Financial, land planning, policy and infrastructure risks need to be addressed in tandem.
Peter Higgs, President, IPWEA NZ
The Thirty Year New Zealand Infrastructure Plan was released in August 2015. One year on, the National State of Infrastructure Report 2016 showed that good progress is being made in the delivery of infrastructure which is critical to the national economy.
But more still needs to be done for a resilient and coordinated infrastructure network. And the recent events of the Kaikoura earthquake underscore that.
It is not about simply building more stuff, but how we can better manage and better utilise existing infrastructure through a range of actions including demand management and more mature asset management.
Maintaining and improving these assets requires billions of dollars of investment each year. However, across New Zealand, we currently collect data in different ways, or do not collect the right data to make informed decisions. In some cases, important data isn’t captured at all.
National metadata standards
In 2014, Wellington City Council, Auckland Council, Christchurch City Council, Auckland Transport, NZTA and IPWEA NZ led the development of national metadata standards for New Zealand’s road network.
It was obvious that this work needed to be harmonised across the other major groups of infrastructure – roads, waters and buildings. These are critical pieces of infrastructure to all New Zealanders and improving how we manage them will deliver significant economic, social and cultural benefits.
Treasury provided funding for LINZ and MBIE to work with local councils and central government agencies to develop national metadata standards for the 3 Waters (potable, waste and storm) and for residential and light commercial buildings.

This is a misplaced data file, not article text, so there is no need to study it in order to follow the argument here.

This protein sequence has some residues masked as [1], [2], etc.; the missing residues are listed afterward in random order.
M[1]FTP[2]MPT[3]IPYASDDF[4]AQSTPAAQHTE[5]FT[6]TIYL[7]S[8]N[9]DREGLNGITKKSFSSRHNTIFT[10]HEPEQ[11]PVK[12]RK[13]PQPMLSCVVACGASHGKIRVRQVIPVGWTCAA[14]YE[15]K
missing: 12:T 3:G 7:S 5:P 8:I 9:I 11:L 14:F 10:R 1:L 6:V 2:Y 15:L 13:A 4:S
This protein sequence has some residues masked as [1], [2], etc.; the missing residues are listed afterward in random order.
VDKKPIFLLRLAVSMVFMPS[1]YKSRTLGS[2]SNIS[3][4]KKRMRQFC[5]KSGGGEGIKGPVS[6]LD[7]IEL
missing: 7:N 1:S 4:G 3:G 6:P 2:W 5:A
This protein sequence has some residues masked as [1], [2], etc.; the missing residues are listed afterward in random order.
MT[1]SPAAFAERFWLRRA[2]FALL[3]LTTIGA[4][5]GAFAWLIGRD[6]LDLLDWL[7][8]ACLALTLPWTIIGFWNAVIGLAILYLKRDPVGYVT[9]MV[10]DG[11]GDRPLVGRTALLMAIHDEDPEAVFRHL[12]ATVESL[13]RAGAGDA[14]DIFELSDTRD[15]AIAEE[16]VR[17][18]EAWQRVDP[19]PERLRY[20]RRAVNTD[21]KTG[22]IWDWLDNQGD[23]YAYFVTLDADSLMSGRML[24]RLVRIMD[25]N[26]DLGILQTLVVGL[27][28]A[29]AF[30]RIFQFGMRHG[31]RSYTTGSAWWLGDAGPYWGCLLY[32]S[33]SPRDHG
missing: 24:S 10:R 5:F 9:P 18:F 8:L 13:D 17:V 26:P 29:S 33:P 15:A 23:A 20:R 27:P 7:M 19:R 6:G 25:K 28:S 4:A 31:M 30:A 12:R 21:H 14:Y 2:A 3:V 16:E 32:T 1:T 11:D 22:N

Draft standards have now been developed for capturing, describing and storing data for these assets. Consistent quality data will enable better (reliable) evidence-based investment decision-making.
Thirty Year Infrastructure Plan
And this links with the 2015 Thirty Year Infrastructure Plan which was developed collaboratively between central and local government and industry. The vision for the plan is that by 2045 New Zealand’s infrastructure is resilient, coordinated and contributes to a strong economy and high living standards for New Zealanders.
Developing nationally-consistent metadata standards for managing New Zealand’s critical infrastructure is key to achieving this vision.
Pipeline Renewal Decision Guidelines
In continuing the theme of collaboration across the sector, there are other bodies of work being carried out – such as the Pipeline Renewal Decision Guidelines – a collaboration between the Quake Centre, Water New Zealand and IPWEA NZ. While some of this work has been triggered as a result of the Canterbury earthquakes it is not just about natural disasters.
It is about integrating risks and uncertain futures into the decision-making process to maintain levels of service, and how communities can collectively identify and respond to these risks and uncertainties.
These are all contributing to a new national approach to resilient infrastructure asset management.
But when disaster strikes
In New Zealand we are blessed to live in an island paradise. We are also blessed, sitting as we do on the edge of the Pacific Ring of Fire, with many natural disasters – earthquakes, tsunamis, volcanoes – and storms and flooding. We feel the impacts of climate change. You name it – we’ve got it.
Through legislation and actively involved communities, we also have Civil Defence Emergency Management (CDEM) processes in place to deal with these.
CDEM processes incorporate the 4Rs – reduction, readiness, response and recovery – with the main focus traditionally on response then recovery. The ambulance at the bottom of the cliff.
We have also focused on building more things to protect ourselves from events – engineering our way out of a problem. The trouble with this approach is that structures will fail and there will always be a larger event than designed for.